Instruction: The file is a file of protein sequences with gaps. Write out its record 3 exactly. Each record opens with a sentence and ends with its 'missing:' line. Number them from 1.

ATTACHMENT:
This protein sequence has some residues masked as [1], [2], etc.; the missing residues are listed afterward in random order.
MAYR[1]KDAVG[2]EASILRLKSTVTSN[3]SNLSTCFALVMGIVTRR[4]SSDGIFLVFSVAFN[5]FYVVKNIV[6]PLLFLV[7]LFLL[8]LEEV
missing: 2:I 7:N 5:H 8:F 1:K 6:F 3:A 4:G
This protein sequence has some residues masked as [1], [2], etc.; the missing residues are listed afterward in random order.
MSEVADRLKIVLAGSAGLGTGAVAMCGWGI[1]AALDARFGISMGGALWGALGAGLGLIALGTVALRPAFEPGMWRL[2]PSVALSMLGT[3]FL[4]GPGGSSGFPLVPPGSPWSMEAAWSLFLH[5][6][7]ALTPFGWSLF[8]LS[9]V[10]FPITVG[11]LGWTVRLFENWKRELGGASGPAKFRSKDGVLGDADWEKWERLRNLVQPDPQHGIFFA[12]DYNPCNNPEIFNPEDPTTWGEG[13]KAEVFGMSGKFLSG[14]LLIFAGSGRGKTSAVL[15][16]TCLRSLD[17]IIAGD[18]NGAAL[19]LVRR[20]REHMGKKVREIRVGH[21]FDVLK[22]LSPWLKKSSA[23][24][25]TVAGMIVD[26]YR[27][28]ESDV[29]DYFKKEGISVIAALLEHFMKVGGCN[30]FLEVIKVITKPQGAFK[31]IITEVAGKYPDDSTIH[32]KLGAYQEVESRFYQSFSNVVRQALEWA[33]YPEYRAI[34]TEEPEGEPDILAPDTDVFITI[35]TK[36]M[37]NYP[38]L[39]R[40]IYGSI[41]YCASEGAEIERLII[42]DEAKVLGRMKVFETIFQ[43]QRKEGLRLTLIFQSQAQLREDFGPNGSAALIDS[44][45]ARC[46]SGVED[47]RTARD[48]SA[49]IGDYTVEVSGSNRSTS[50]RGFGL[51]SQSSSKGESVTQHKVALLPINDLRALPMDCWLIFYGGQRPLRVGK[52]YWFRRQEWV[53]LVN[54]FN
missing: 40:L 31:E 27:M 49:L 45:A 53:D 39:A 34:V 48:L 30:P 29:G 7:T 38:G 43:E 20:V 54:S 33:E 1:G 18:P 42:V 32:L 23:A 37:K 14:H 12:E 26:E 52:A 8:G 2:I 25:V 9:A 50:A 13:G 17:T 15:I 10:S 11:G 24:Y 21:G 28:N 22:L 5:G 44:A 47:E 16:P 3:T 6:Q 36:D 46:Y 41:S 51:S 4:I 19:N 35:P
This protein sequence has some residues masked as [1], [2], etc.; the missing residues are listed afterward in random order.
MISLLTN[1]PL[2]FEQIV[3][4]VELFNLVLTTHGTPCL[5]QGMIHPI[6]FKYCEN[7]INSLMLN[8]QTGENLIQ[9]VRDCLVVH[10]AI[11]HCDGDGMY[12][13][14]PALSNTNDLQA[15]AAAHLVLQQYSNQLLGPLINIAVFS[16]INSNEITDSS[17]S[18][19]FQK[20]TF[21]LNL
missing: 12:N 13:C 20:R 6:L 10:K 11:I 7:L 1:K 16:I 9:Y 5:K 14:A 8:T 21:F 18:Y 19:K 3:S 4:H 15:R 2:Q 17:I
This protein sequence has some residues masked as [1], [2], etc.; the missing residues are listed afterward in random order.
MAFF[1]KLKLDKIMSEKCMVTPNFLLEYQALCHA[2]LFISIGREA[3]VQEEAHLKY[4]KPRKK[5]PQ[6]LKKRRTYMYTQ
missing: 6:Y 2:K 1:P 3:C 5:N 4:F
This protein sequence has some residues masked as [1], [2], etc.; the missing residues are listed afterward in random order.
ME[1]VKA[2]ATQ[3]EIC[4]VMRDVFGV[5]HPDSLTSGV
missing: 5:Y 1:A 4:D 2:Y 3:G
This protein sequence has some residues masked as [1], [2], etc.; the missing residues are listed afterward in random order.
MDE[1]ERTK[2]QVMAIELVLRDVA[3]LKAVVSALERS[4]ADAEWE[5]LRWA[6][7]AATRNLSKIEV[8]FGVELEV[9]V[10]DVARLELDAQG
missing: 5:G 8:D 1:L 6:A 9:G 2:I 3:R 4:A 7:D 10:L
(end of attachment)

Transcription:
This protein sequence has some residues masked as [1], [2], etc.; the missing residues are listed afterward in random order.
MISLLTN[1]PL[2]FEQIV[3][4]VELFNLVLTTHGTPCL[5]QGMIHPI[6]FKYCEN[7]INSLMLN[8]QTGENLIQ[9]VRDCLVVH[10]AI[11]HCDGDGMY[12][13][14]PALSNTNDLQA[15]AAAHLVLQQYSNQLLGPLINIAVFS[16]INSNEITDSS[17]S[18][19]FQK[20]TF[21]LNL
missing: 12:N 13:C 20:R 6:L 10:K 11:I 7:L 1:K 16:I 9:Y 5:K 14:A 8:T 21:F 18:Y 19:K 3:S 4:H 15:R 2:Q 17:I